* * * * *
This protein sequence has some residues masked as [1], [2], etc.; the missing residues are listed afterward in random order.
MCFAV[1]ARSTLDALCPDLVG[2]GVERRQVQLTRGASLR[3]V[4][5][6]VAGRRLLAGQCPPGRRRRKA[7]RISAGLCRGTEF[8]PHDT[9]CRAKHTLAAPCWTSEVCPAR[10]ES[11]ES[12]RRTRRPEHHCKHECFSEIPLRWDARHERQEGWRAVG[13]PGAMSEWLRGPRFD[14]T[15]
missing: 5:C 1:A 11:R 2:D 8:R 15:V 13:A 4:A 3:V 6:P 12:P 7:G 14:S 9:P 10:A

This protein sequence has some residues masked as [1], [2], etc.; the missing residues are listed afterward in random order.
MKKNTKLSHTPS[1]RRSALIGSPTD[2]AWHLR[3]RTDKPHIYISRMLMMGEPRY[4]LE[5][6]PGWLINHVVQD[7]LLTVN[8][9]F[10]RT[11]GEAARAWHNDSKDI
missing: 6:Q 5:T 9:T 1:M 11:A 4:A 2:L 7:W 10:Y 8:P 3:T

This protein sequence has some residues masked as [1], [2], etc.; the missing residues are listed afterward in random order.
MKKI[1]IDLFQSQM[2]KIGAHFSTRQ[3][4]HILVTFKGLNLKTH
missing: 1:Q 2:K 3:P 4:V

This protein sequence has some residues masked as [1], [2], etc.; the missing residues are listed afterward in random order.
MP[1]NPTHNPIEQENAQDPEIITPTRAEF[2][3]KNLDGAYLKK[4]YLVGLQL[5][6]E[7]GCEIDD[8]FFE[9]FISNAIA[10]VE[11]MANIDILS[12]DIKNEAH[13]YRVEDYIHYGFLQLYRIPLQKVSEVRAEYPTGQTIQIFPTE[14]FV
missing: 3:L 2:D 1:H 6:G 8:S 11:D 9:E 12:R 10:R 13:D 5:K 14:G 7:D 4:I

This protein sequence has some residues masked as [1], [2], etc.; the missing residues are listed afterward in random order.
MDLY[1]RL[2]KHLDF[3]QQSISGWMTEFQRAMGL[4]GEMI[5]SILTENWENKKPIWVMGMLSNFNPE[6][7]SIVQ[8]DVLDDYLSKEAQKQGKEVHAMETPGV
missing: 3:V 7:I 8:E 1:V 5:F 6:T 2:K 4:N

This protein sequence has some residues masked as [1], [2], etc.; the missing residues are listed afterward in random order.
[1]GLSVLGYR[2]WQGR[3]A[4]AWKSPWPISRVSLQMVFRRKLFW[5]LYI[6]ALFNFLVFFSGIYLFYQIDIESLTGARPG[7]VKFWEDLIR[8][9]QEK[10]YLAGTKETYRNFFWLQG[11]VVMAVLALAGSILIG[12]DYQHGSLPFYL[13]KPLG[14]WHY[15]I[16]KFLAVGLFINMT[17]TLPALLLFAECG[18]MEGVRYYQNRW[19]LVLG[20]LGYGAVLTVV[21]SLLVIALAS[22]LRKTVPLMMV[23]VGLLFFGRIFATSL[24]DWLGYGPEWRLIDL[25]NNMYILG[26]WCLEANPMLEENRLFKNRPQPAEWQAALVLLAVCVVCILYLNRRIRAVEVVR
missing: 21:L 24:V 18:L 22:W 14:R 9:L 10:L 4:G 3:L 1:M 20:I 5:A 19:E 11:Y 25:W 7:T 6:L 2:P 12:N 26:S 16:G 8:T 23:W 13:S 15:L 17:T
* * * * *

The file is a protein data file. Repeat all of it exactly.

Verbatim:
This protein sequence has some residues masked as [1], [2], etc.; the missing residues are listed afterward in random order.
MCFAV[1]ARSTLDALCPDLVG[2]GVERRQVQLTRGASLR[3]V[4][5][6]VAGRRLLAGQCPPGRRRRKA[7]RISAGLCRGTEF[8]PHDT[9]CRAKHTLAAPCWTSEVCPAR[10]ES[11]ES[12]RRTRRPEHHCKHECFSEIPLRWDARHERQEGWRAVG[13]PGAMSEWLRGPRFD[14]T[15]
missing: 5:C 1:A 11:R 2:D 8:R 15:V 13:A 4:A 3:V 6:P 12:P 7:G 14:S 9:P 10:A

This protein sequence has some residues masked as [1], [2], etc.; the missing residues are listed afterward in random order.
MKKNTKLSHTPS[1]RRSALIGSPTD[2]AWHLR[3]RTDKPHIYISRMLMMGEPRY[4]LE[5][6]PGWLINHVVQD[7]LLTVN[8][9]F[10]RT[11]GEAARAWHNDSKDI
missing: 6:Q 5:T 9:T 1:M 11:A 4:A 2:L 7:W 10:Y 8:P 3:T

This protein sequence has some residues masked as [1], [2], etc.; the missing residues are listed afterward in random order.
MKKI[1]IDLFQSQM[2]KIGAHFSTRQ[3][4]HILVTFKGLNLKTH
missing: 1:Q 2:K 3:P 4:V

This protein sequence has some residues masked as [1], [2], etc.; the missing residues are listed afterward in random order.
MP[1]NPTHNPIEQENAQDPEIITPTRAEF[2][3]KNLDGAYLKK[4]YLVGLQL[5][6]E[7]GCEIDD[8]FFE[9]FISNAIA[10]VE[11]MANIDILS[12]DIKNEAH[13]YRVEDYIHYGFLQLYRIPLQKVSEVRAEYPTGQTIQIFPTE[14]FV
missing: 3:L 2:D 1:H 6:G 8:S 11:D 9:E 12:R 10:R 13:D 5:K 14:G 7:D 4:I

This protein sequence has some residues masked as [1], [2], etc.; the missing residues are listed afterward in random order.
MDLY[1]RL[2]KHLDF[3]QQSISGWMTEFQRAMGL[4]GEMI[5]SILTENWENKKPIWVMGMLSNFNPE[6][7]SIVQ[8]DVLDDYLSKEAQKQGKEVHAMETPGV
missing: 3:V 7:I 8:E 1:V 5:F 6:T 2:K 4:N

This protein sequence has some residues masked as [1], [2], etc.; the missing residues are listed afterward in random order.
[1]GLSVLGYR[2]WQGR[3]A[4]AWKSPWPISRVSLQMVFRRKLFW[5]LYI[6]ALFNFLVFFSGIYLFYQIDIESLTGARPG[7]VKFWEDLIR[8][9]QEK[10]YLAGTKETYRNFFWLQG[11]VVMAVLALAGSILIG[12]DYQHGSLPFYL[13]KPLG[14]WHY[15]I[16]KFLAVGLFINMT[17]TLPALLLFAECG[18]MEGVRYYQNRW[19]LVLG[20]LGYGAVLTVV[21]SLLVIALAS[22]LRKTVPLMMV[23]VGLLFFGRIFATSL[24]DWLGYGPEWRLIDL[25]NNMYILG[26]WCLEANPMLEENRLFKNRPQPAEWQAALVLLAVCVVCILYLNRRIRAVEVVR
missing: 21:L 24:V 18:L 22:W 14:R 9:L 10:L 4:G 3:L 1:M 20:I 5:A 19:E 11:Y 25:W 7:T 6:L 2:P 12:N 26:S 16:G 8:T 23:W 13:S 15:L 17:T